It’s sound advice in private and public life to restrict yourself to one nutty conspiracy theory at a time, lest folks start to wonder if you’re the one who’s, well, nutty.
Take Jason Kenney’s United Conservative Party Government in the context of this sensible and widely held rule of thumb.
The Kenney cabinet could almost get away with insisting there’s a sinister conspiracy involving sinister American oilmen and equally sinister American environmental foundations to pay Canadian environmentalists to cook up defamatory disinformation about Alberta’s oilpatch. (All part of a scheme to deny foreign markets to Alberta’s bitumen, ya see, thereby land-locking the stuff to their own profitable benefit!)
Never mind there’s precious little evidence to support this complicated explanation for the success of the very real domestic and international opposition to further development of Alberta’s vast but problematic oilsands resource.
Even if you accept the conspiracy theory, after all, it’s hard to dispute the facts the tarry (sorry!) gunk from northern Alberta requires plenty of energy to process, thereby putting lots of carbon into the atmosphere of a planet that by scientific consensus is rapidly heating up, and that in turn results in a low-quality, low-value product that entails a considerable pollution risk when shipped.
Still, most of us understand that yelling about foreign-funded activists is a great way to back-foot your domestic opposition in a world grown nervous about foreign interference, not to mention to distract the rubes in your support base from what you’re about to do to them. So some of us might be willing to laugh this off as an exercise in cynical politics, even if it seems eccentric, and its $2.5-million-plus price tag a mite excessive.
This would probably be true even though much of the research underlying this fantastic interpretation of the facts is the work of a blogger with a background in an unrelated field reported to be none too clear about the sources of some of her own funding. After all, Premier Kenney himself, Energy Minister Sonya Savage, and Finance Minister Travis Toews have all lent their considerable prestige and credibility to these claims.
Indeed, this would likely be true even if the terms of reference of the inquiry hadn’t been quietly revised to switch the main suspects from sinister Americans to sinister Russians.
But introduce another, completely different, sinister conspiracy theory into all this sinister theorizing, and, as they say, Houston, we’ve got a problem! (And that’s not a reference to the problem Houston-based Kinder Morgan Inc. was having unloading that pipeline before Justin Trudeau’s Liberal government took it off the Texas corporation’s hands for a cool $4.5 billion.)
I speak, of course, of Jason Luan, Jason Kenney’s junior minister of mental health and addictions, who blundered onto the provincial stage this week with a completely new and different sinister conspiracy theory.
To charitably describe the predicament in which Mr. Luan found himself, he had been stuck with the job of trying to explain the Kenney Government’s mean-spirited approach to harm-reduction strategies for dealing with the opioid crisis. For background, the Kenney Government’s view of safe-injection clinics sounds a lot like the late Harper Government’s approach to the same thing.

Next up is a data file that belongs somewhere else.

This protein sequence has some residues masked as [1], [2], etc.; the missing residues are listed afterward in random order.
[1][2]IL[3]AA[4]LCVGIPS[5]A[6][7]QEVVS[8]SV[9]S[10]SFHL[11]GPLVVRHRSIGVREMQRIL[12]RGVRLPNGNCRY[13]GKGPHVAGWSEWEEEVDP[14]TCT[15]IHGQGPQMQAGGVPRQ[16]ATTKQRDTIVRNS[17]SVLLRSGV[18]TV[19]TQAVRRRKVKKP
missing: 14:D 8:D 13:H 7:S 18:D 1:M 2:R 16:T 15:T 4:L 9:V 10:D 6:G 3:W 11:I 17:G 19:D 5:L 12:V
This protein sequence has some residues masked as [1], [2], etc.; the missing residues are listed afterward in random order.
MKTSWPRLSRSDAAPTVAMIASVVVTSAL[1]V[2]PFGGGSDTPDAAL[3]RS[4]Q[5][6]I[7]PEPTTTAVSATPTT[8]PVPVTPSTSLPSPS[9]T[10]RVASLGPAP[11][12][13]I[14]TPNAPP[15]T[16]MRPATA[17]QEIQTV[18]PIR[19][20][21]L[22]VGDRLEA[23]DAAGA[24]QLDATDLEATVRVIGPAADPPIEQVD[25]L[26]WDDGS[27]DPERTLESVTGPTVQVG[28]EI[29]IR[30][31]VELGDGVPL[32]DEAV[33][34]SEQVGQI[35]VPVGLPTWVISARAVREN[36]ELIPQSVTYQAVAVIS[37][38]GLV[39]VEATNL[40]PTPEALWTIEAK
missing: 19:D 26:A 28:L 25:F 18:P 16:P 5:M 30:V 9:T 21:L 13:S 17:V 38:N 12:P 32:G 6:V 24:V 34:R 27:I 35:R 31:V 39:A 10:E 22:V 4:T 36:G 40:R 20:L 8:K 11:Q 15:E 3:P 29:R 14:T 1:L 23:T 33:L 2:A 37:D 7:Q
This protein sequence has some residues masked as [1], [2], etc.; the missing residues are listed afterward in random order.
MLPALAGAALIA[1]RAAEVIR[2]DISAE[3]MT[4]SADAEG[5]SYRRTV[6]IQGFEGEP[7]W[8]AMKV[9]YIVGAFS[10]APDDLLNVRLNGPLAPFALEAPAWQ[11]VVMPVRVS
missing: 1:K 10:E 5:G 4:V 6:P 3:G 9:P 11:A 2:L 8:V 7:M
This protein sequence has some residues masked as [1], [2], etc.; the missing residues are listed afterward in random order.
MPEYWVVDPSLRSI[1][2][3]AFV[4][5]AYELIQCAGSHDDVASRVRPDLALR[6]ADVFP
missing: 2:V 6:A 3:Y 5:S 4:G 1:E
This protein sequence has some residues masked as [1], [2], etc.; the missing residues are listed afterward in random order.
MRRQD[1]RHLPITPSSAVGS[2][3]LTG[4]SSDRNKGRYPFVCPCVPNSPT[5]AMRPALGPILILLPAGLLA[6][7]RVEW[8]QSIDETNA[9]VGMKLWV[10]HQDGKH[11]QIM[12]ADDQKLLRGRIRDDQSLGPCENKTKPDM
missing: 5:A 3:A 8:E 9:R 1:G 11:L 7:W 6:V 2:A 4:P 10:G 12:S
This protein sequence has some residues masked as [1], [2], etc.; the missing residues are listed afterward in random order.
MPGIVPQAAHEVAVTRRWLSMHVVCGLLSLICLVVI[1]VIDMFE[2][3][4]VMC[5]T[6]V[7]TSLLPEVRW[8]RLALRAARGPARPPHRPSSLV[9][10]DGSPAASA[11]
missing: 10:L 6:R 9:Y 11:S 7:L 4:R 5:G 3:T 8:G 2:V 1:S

Mr. Luan was apparently trying to explain the UCP’s resistance to a medical consensus on harm reduction in reasonable terms when he asked in a vaguely Trump-toned tweet, “How much of the so called ‘evidence based research’ is funded by the multi billion dollar Pharma industry? Full disclosure is needed.”
The reaction was not very sympathetic, all the more so when the tweet quickly disappeared from Twitter. (As should be expected, it turned out there were many screenshots.)
Mr. Luan probably didn’t help himself by harshly telling a Postmedia columnist that supervised injection clinics merely “keep them alive by feeding the disease and not addressing it. Yes, you can keep them alive one more day but you’re not going to save them. They’re going to die the minute you’re not with them.”
Well, you can argue politely about whether life-saving harm reduction or long-term detox programs should be a government’s priority. “He is either not engaging with the evidence in good faith or is ill equipped to actually evaluate the evidence,” is the way University of British Columbia Faculty of Medicine Professor Ryan McNeil put it.
“Either of those things should be disqualifying from his position as the associate minister of mental health and addictions,” Dr. McNeil told the CBC.
Still, it was Mr. Luan’s conspiracy theory that really grabbed the attention.
“To raise the spectre of pharmaceutical company interference in this is laughably absurd, especially in the middle of a crisis,” observed Dr. McNeil, who is also associated with the B.C. Centre on Substance Use. Others were less kindly, dismissing Mr. Luan’s musings as, for example, “a wackadoo conspiracy theory.”
UCP Caucus staff will probably give Mr. Luan a stern lecture about ignoring his talking points, hand control of his Twitter account to a grownup, and try to pretend the tweet never happened.
Somebody in the UCP strategic brain trust must know the best way to do this politics stuff is one crazy conspiracy theory at a time.
But if they double down and announce another inquiry, this time into foreign pharma funding of fake research to sell Naloxone kits, we’ll know they’ve gone over the edge.